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November 5, 2012 / Rick Swann

Bay Area School Gardens

I had a great week in the Bay Area visiting school gardens. I began by meeting with Rachel Pringle of Education Outside ( and co-author of “How to Grow a School Garden” in San Francisco. Education Outside is working with the San Francisco School District to green the school yards in the city. The city recently passed a bond issue to pay for this work and besides helping plan the outdoor areas, Education Outside is training educators in how to integrate these outdoor learning spaces into the curriculum. I visited several of the gardens that are in use already and was impressed by their beauty as well as their design that encourages their use as outdoor learning spaces.

I also visited the Edible Schoolyard ( in Berkeley. The garden has so many wonderful hang-out spaces and kids were using them. An after-school class was in session while i was there and kids were cooking in a large outdoor pizza oven. I loved that ducks and chickens were roaming free throughout the garden and the the students I saw seemed to be excited by the birds as well. It is a huge space with fruit trees, arbors, berries and lots of vegetable beds. I have to admit that I then walked the half mile or so up to Chez Panisse and that I had a memorable meal there!

My last stop was Santa Cruz where I visited Life Lab ( and several of the gardens they have designed at local schools. The Life Lab learning garden had a class in session while I was there and the students were obviously engaged and having fun. Life Lab is a national leader in farm and garden-based education that promotes experiential learning for all ages through children’s camps, field trips, internships and teacher workshops. It was so peaceful being in the garden there that it was hard to leave. It sits by itself on a hill outside of town on the University of California at Santa Cruz campus. From parts of the garden you can see out to the Pacific Ocean.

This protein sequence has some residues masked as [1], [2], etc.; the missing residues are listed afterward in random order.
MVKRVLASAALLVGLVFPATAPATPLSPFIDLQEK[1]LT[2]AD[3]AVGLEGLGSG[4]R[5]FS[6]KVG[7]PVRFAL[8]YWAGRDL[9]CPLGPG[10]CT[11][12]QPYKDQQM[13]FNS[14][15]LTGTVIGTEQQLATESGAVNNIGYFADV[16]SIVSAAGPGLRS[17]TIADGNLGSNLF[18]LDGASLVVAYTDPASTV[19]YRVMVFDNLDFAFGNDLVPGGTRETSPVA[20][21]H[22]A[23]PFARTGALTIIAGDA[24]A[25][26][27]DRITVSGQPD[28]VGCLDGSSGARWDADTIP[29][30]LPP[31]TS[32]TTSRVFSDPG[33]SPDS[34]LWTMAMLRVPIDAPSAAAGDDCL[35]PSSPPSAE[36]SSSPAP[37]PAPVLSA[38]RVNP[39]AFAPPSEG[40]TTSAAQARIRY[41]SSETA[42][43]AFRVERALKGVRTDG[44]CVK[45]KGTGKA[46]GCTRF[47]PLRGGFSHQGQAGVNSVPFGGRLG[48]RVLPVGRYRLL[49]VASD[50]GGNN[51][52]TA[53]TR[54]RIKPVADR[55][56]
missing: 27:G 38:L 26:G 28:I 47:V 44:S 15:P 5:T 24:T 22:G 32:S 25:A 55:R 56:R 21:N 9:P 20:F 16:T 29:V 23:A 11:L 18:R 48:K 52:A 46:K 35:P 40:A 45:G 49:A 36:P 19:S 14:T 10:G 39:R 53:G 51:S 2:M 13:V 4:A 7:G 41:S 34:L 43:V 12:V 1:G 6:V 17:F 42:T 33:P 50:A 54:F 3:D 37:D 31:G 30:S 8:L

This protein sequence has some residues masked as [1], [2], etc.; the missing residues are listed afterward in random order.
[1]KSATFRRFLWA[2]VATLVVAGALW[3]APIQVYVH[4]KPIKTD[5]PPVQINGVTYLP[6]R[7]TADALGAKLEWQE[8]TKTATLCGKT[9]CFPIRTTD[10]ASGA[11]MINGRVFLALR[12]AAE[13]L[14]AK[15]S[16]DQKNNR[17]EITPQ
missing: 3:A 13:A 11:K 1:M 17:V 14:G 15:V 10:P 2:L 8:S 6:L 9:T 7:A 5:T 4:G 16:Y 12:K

What impressed me most about the gardens I visited was their size and the incorporation of kid-friendly hang out areas. They begged you to want to be in them and most were large enough that you you felt separate from the busy world of school or city. A lot of the gardens also had cool art work. The other thing I couldn’t get over coming from further north where we have some cold were all the outdoor sinks I saw. In fact I think all the gardens I visited had at least one outdoor sink. Obviously they don’t get the freezing temperatures we experience in Seattle. After the nice sunshine and warmth I had, I have to admit it was a bit hard to get back on the plane that took me home!

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